June 07, 2021. Dear Kids– There’s nothing like a gift from your grandma- whether it’s a tee shirt or mug with “World’s Best Grandchild” on it, the $5 bill she secretly hands to you on the way out the door or the hand knitted blanket you still sleep with as an adult- but there’s no better grandma gift than one of her beloved recipes she hands down so you can make and share it with all your loved ones even if she’s not around or just too tired to make it herself. So today I give you not one, but two, of these wonderful gifts- a potato salad recipe from GM and a macaroni salad from Granny!
Many years ago, and at about the same time in separate upstate NY backyards (Mom’s backyard was younger than mine), there were two delicious salads wowing family and friends at cookouts. Sure, the dads back then thought they were cool and the stars of the show by making fire and burning meat in the backyard charcoal grill, with enough lighter fluid to ignite a city block, but the true heart and soul of the backyard cookout were the side dishes prepared by the moms. Some were good, like Grandma Brown’s baked beans with bacon and pineapple, and some not so good, like Jello Fruit Surprise (Surprise! No one liked it!)- but the dishes that were gobbled down without hesitation, frequently requested whether there was a cookout or not and stood the test of time were these two salads- GM’s Potato Salad and Granny’s Tuna Mac.
GM’s Potato Salad gets a punch of brightness from the sign of the times bottled Italian dressing, along with the pleasant, contrasting crunch and flavor from the finely minced vegetables, which never quite achieved the same status as bottled dressing back in the day. GM was way ahead of her time then, often trying to make many traditional recipes healthier and, while that works well here, I’m not sure I’ll be passing along her Chocolate Chip Oatmeal and Wheat Bran Cookie recipe any time soon! As for Granny, she was also an innovator with the addition of seafood to her macaroni salad- a much healthier option than the fatty, cured meats popular in pasta salads at the time. It may have only been canned tuna (your Great Aunt did a version with canned, tiny shrimp if you want to be fancy you can use this), but remember there was not even a whiff of fish at a cookout or usually not even at home, back then.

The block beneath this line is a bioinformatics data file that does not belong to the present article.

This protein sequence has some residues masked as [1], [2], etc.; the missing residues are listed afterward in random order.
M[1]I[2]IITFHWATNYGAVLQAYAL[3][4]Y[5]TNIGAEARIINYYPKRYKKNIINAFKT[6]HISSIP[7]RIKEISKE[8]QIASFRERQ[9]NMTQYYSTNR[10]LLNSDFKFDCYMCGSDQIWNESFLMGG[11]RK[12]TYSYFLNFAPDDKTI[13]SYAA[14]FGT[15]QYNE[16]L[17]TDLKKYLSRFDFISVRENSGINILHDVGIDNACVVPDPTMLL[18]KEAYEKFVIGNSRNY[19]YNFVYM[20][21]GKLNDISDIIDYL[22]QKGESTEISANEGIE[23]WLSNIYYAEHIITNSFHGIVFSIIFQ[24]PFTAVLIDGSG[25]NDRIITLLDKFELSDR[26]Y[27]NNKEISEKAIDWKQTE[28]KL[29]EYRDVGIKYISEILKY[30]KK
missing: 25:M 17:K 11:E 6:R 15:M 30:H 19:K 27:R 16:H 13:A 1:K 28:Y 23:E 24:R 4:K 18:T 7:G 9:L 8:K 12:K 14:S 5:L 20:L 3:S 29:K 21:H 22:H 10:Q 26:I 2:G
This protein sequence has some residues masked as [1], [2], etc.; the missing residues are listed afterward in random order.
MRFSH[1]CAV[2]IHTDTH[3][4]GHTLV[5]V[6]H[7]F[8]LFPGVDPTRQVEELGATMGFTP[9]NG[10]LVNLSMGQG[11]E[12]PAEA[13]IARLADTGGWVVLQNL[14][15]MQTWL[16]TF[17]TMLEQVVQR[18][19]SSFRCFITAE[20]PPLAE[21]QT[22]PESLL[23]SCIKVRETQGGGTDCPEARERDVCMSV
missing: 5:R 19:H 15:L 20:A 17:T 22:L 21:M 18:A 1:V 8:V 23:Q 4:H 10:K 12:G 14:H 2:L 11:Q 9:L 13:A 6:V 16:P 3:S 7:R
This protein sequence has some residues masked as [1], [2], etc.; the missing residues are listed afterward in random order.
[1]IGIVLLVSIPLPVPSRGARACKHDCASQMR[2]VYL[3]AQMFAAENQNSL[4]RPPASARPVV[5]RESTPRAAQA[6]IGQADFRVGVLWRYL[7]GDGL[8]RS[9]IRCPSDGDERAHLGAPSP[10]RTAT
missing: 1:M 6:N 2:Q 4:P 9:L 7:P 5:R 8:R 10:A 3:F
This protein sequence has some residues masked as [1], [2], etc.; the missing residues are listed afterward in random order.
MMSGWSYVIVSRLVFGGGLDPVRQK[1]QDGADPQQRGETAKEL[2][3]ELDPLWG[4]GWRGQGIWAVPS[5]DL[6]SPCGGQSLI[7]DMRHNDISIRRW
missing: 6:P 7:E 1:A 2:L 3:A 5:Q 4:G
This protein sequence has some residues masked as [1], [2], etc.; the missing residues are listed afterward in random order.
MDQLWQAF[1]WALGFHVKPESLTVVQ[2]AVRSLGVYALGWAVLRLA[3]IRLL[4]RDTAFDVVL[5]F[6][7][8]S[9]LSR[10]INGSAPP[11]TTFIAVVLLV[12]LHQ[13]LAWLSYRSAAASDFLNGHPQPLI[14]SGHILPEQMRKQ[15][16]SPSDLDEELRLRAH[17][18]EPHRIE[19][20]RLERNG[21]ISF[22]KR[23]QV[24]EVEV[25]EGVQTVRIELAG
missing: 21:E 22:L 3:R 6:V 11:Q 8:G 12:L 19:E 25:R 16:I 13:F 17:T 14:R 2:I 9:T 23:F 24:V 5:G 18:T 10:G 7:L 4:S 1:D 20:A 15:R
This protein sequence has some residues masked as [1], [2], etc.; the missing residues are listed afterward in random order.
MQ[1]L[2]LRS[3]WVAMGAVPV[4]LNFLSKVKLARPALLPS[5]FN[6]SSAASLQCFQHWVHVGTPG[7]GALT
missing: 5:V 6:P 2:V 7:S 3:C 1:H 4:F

Prep Time: Tater: 25 minutes Mac: 15 minutes
Cook Time: Tater: 20 minutes Mac: 10 minutes
Servings: Tater: 6-8 Mac: 6-8
GET YOUR STUFF OUT
GM’s Potato Salad
- 2 1/2 lbs russet potatoes, peeled and cut into bite sized pieces.
- 2-4 tablespoons of bottled Italian dressing
- 1/2- 3/4 cup mayonnaise
- 2-3 celery stalks, minced
- 1/2 cup minced bell pepper, red, yellow, orange, but never green
- 1/4 cup minced red onion
- pickle juice to taste, optional (not authentic GM)
- kosher salt and fresh cracked black pepper to taste
- 2 hard boiled eggs, cut into rounds or wedges, for garnish